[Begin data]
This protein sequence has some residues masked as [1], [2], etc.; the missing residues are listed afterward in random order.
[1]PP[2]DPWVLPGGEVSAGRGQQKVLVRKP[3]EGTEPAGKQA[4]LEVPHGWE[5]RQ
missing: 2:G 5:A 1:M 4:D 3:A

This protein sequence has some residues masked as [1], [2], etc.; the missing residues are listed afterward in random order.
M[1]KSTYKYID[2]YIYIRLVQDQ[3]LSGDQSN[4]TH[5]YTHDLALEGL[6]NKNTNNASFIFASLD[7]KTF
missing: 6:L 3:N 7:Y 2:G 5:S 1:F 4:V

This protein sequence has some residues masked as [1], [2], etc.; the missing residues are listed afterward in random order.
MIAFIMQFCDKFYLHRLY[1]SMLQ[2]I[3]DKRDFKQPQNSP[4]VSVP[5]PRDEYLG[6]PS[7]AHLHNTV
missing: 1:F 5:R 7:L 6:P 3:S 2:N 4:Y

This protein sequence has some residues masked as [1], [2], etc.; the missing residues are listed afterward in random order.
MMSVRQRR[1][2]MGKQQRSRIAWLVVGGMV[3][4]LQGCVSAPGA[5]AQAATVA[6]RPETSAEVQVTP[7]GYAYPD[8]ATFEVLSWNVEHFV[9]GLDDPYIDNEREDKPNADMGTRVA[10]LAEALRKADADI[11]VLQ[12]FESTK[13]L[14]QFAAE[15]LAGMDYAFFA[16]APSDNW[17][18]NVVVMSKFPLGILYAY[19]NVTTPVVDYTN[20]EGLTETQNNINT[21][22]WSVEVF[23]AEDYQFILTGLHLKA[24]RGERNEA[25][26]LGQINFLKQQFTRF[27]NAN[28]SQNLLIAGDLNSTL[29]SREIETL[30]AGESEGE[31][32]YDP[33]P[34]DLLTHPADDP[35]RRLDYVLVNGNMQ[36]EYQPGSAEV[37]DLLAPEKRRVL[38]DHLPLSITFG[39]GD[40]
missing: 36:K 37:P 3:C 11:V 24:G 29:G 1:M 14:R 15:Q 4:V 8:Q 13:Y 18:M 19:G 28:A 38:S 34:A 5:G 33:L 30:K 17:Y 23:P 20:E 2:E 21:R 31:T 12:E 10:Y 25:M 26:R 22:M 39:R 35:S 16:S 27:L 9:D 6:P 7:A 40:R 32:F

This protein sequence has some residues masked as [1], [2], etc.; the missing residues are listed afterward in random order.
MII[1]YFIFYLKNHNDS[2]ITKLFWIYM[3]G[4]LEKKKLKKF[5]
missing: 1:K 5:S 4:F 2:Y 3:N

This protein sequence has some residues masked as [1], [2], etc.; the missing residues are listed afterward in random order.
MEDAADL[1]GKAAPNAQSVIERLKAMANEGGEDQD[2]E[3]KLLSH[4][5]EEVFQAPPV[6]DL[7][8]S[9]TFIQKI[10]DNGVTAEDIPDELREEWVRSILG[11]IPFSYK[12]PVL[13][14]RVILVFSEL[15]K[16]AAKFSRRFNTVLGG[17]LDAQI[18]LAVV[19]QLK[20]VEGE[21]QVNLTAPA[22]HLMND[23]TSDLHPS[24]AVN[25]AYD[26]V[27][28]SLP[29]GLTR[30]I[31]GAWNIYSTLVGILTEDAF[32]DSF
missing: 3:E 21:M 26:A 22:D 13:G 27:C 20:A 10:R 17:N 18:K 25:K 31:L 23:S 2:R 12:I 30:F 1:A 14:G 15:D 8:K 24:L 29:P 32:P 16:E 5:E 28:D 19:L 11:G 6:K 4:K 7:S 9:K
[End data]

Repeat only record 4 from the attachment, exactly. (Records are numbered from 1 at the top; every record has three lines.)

This protein sequence has some residues masked as [1], [2], etc.; the missing residues are listed afterward in random order.
MMSVRQRR[1][2]MGKQQRSRIAWLVVGGMV[3][4]LQGCVSAPGA[5]AQAATVA[6]RPETSAEVQVTP[7]GYAYPD[8]ATFEVLSWNVEHFV[9]GLDDPYIDNEREDKPNADMGTRVA[10]LAEALRKADADI[11]VLQ[12]FESTK[13]L[14]QFAAE[15]LAGMDYAFFA[16]APSDNW[17][18]NVVVMSKFPLGILYAY[19]NVTTPVVDYTN[20]EGLTETQNNINT[21][22]WSVEVF[23]AEDYQFILTGLHLKA[24]RGERNEA[25][26]LGQINFLKQQFTRF[27]NAN[28]SQNLLIAGDLNSTL[29]SREIETL[30]AGESEGE[31][32]YDP[33]P[34]DLLTHPADDP[35]RRLDYVLVNGNMQ[36]EYQPGSAEV[37]DLLAPEKRRVL[38]DHLPLSITFG[39]GD[40]
missing: 36:K 37:P 3:C 11:V 24:G 29:G 1:M 14:R 15:Q 4:V 8:Q 13:Y 18:M 19:G 28:A 38:S 34:A 5:G 33:L 30:K 17:Y 23:P 20:E 2:E 21:R 31:T 12:E 10:Y 25:M 26:R 22:M 39:R 35:S 16:S 27:L 9:D 6:P 7:A 40:R 32:F